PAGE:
The International Ski Federation (FIS) and World Snowboard Federation (WSF) have signed a historic agreement to unify competitive snowboarding.
Both bodies have defined their roles in the future of the sport with the FIS confirmed as the governing body for top level international competitions and the pathway to the Winter Olympics.
It is also agreed that the WSF will be the "authority" for the development of amateur snowboarding and the progression of young athletes through grassroots programmes, events and other activities.
As part of the deal, the FIS will take control of the WSF's World Snowboard Points List (WSPL), considered as the most "comprehensive and authentic" ranking of international snowboard athletes in big air, halfpipe and slopestyle.
This will provide certainty to athletes and National Associations for its future, it is claimed.
Discussions are also underway for further cooperation with regards to event calendars and sanctioning.
"Both FIS and WSF recognise that their respective membership bases are largely the same and have a similar focus, facilitating the first steps of unification," a statement on the WSF website said.
"Both share the objective of ensuring that the most important interests are those of the athletes, nations, events and sport as a whole, with each party contributing its unique strengths."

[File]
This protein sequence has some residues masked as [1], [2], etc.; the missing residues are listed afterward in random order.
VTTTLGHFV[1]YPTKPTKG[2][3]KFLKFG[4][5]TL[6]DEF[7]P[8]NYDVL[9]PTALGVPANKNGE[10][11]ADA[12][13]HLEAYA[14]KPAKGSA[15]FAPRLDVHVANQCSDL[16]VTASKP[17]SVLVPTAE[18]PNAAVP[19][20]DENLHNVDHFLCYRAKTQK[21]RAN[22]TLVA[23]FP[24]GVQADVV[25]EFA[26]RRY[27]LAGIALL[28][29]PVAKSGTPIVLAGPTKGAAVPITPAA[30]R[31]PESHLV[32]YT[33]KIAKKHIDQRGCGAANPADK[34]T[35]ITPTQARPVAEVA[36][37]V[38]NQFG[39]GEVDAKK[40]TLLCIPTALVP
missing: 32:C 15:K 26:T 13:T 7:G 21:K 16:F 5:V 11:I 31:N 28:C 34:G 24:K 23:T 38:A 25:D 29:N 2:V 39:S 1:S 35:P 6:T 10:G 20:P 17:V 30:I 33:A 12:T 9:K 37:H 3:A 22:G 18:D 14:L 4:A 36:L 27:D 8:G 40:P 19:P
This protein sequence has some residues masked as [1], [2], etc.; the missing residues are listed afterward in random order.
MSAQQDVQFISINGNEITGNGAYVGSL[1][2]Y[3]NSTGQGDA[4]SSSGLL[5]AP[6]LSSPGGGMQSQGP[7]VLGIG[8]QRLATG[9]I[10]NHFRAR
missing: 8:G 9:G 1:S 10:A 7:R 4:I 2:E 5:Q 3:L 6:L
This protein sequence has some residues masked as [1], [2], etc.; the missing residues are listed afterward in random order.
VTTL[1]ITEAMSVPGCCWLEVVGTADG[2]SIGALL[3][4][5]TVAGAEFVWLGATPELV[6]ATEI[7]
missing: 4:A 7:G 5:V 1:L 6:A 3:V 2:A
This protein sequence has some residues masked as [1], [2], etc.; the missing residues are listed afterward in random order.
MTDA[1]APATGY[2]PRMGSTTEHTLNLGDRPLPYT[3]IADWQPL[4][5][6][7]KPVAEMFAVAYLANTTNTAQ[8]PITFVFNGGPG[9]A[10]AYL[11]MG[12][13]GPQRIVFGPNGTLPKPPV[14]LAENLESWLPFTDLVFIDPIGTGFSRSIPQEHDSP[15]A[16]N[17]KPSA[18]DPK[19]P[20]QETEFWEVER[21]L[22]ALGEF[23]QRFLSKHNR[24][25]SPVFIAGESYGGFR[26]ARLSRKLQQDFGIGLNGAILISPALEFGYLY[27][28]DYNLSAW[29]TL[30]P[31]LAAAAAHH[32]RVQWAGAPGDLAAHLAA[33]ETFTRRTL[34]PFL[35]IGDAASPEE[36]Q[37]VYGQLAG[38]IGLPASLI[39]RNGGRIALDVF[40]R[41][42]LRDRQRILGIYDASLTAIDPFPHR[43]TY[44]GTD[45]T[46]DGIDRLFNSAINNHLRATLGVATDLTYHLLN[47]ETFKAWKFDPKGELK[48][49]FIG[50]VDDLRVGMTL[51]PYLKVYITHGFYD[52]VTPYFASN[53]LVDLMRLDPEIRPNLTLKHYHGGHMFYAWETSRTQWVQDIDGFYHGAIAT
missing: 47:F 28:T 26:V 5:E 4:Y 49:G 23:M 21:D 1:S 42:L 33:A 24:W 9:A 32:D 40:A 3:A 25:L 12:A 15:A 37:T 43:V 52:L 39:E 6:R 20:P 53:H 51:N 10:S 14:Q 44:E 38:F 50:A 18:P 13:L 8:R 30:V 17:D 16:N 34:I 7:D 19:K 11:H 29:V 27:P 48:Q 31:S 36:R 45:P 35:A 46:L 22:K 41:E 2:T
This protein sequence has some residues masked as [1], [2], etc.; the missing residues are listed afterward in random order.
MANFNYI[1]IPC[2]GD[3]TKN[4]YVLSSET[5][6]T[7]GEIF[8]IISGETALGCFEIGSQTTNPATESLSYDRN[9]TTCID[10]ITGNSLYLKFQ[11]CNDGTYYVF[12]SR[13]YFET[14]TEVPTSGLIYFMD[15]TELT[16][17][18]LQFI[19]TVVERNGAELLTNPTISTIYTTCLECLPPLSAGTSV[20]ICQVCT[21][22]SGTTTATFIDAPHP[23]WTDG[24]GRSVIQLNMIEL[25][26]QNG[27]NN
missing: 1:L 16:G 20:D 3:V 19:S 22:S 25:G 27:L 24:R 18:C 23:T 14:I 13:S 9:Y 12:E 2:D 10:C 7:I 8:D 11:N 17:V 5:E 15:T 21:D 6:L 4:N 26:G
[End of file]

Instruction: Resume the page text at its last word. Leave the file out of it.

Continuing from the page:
Snowboard made its Winter Olympic debut at Nagano 1998 but who governs the sport has in the past proved controversial.
The International Olympic Committee entrusted the FIS which some felt was encroachment into the territory of the then-existing International Snowboard Federation (ISF).
In 2002 the ISF ceased operations with the WSF forming later that year.
"Unification ensures an unambiguous pathway for athletes and nations," said Dean Gosper, an FIS Council Member and chair of the FIS Snowboard, Freestyle and Freeski Committee.
"The collaboration in reaching this historic outcome provides the foundations for the vision behind the agreement.
"I commend all involved who persistently returned to what is best for the sport and its athletes, not just organisations.
"Our responsibilities have not changed, but our tools to implement focused programmes for competition and grassroots snowboard have."
A joint FIS and WSF working group will now oversee the transition and provide information on progress.
Satu Järvelä, WSF President, said: "I am thankful for everyone's efforts to help to get to this point.
"This unique collaboration helps the WSF to continue to be able to provide resources for all nations to help promote the sport of snowboarding as a healthy activity for everybody.
"We will still be dedicated to all nations both governed and independent, and as well to the independent events and support the sport through a more unified platform.
"The care and upkeep of the WSPL is supported now in FIS through the snowboard nations and allows the WSF to focus helping to grow up the next generation of riders."